“With crowdfunding, you can access the capital, but it’s really a marketing tool,” Boldery added. “And LISC has really pushed this platform to the next level because they’re able to double the capital they can access and make those connections to resources.”

David provided more than 15 workshops about Kiva over the last year for local business support programs and accelerators, including the Latina Entrepreneur Academy. LISC also is building a network of trustees that can vouch for local entrepreneurs applying for Kiva loans. Ten trustees have been approved, including MORTAR Cincinnati, Price Hill Will, Walnut Hills Redevelopment Foundation, SCORE of Greater Cincinnati, LULAC Latina Entrepreneur Academy, and Aviatra Accelerators, which vouched for Chictore Boutique.

"I love our relationship with LISC and what it has to offer,” said Aviatra program manager Tori Schoettmer said. “It’s huge for raising awareness to women entrepreneurs about different financial and funding options.”

NO INTEREST, NO FEES, BIG IMPACT

Although women- and minority-owned businesses face particular financial challenges, any small business owner can struggle to get the money needed to start or expand — even and especially when she doesn’t need much. Banks can be reluctant to lend small amounts. Kiva loans run from $500 to $10,000.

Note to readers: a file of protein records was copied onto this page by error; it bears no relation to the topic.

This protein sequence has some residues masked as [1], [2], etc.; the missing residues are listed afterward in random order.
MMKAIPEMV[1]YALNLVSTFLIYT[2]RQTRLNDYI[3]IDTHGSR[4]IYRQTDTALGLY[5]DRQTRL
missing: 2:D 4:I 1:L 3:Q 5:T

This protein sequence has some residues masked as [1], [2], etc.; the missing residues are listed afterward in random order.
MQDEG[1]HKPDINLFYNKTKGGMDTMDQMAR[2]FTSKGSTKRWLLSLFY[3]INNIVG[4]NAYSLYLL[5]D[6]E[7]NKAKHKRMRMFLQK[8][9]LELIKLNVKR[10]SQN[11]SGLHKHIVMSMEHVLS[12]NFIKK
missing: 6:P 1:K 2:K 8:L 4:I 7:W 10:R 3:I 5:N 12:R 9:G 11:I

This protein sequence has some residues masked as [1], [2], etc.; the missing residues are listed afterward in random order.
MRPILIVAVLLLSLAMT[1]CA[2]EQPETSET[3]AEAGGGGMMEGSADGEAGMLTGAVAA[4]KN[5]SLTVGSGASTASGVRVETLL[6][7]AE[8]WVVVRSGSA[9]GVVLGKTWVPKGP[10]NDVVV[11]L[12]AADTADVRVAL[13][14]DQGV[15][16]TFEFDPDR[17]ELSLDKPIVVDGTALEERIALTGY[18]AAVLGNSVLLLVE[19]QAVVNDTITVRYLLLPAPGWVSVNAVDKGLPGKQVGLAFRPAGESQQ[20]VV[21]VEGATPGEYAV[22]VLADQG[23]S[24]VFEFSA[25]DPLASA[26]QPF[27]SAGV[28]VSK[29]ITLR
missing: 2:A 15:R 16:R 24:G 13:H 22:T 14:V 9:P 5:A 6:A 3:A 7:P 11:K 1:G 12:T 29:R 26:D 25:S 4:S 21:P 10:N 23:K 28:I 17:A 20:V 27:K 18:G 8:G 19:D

Borrowers repay Kiva loans, but with zero interest or fees.

That’s the part that attracted Judy Sanderson, owner of Carrots From The Earth, a bakery that specializes in gourmet carrot cakes.

Judy's carrot cakes are also available in different portions.Sanderson needed capital because her baking business was booming. A childhood hobby that had become a part-time job had turned into a full-time business in 2017. Supplying carrot cakes to Jungle Jim’s and other retailers, including Kroger, meant a significant increase in hours at the commercial kitchen where Sanderson mixed up her recipes — and that meant a significant increase in costs.

She went from using the kitchen about eight hours a month at a price of about $260 a month to needing the kitchen about 10 hours a week, racking up costs of about $1000 a month.

Carrots From The Earth was one of the businesses to get a Kiva loan and the matching LISC funds in Cincinnati. While Sanderson uses her $10,000 loan to cover increased production costs, another half dozen organizations and entrepreneurs are working to borrow money through the Kiva platform. And Sanderson said she would recommend Kiva to other entrepreneurs.

“Everyone running a business needs capital,” Sanderson said. “If you can get capital without fees or interest, that’s the way to go.”
 

LEARN MORE ABOUT KIVA LOANS
Contact LISC Small Business Specialist Amber David, adavid@lisc.org.

The series, Community Stories, is supported by LISC Greater Cincinnati. Learn more at lisc.org/greatercincinnati.
LISC supports contributing journalist, Hillary Copsey. Read more stories about community development from Hillary here

Read more articles by Hillary Copsey.